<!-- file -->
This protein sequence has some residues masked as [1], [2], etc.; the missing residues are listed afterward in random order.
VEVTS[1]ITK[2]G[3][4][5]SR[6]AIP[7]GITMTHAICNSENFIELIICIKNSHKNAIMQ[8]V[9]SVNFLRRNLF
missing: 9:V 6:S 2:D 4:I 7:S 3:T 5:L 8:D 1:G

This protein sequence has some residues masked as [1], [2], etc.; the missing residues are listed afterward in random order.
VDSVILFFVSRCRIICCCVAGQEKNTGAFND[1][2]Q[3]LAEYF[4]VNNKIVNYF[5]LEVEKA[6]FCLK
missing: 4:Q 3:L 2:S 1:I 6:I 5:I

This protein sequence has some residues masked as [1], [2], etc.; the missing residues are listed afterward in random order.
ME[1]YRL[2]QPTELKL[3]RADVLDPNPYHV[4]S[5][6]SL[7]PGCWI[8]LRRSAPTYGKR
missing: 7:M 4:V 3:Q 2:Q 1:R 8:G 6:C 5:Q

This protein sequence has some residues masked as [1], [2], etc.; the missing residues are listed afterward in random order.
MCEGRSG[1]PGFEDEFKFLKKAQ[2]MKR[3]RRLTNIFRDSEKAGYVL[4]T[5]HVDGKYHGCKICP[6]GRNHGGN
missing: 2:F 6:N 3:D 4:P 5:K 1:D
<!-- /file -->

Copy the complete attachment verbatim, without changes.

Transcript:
This protein sequence has some residues masked as [1], [2], etc.; the missing residues are listed afterward in random order.
VEVTS[1]ITK[2]G[3][4][5]SR[6]AIP[7]GITMTHAICNSENFIELIICIKNSHKNAIMQ[8]V[9]SVNFLRRNLF
missing: 9:V 6:S 2:D 4:I 7:S 3:T 5:L 8:D 1:G

This protein sequence has some residues masked as [1], [2], etc.; the missing residues are listed afterward in random order.
VDSVILFFVSRCRIICCCVAGQEKNTGAFND[1][2]Q[3]LAEYF[4]VNNKIVNYF[5]LEVEKA[6]FCLK
missing: 4:Q 3:L 2:S 1:I 6:I 5:I

This protein sequence has some residues masked as [1], [2], etc.; the missing residues are listed afterward in random order.
ME[1]YRL[2]QPTELKL[3]RADVLDPNPYHV[4]S[5][6]SL[7]PGCWI[8]LRRSAPTYGKR
missing: 7:M 4:V 3:Q 2:Q 1:R 8:G 6:C 5:Q

This protein sequence has some residues masked as [1], [2], etc.; the missing residues are listed afterward in random order.
MCEGRSG[1]PGFEDEFKFLKKAQ[2]MKR[3]RRLTNIFRDSEKAGYVL[4]T[5]HVDGKYHGCKICP[6]GRNHGGN
missing: 2:F 6:N 3:D 4:P 5:K 1:D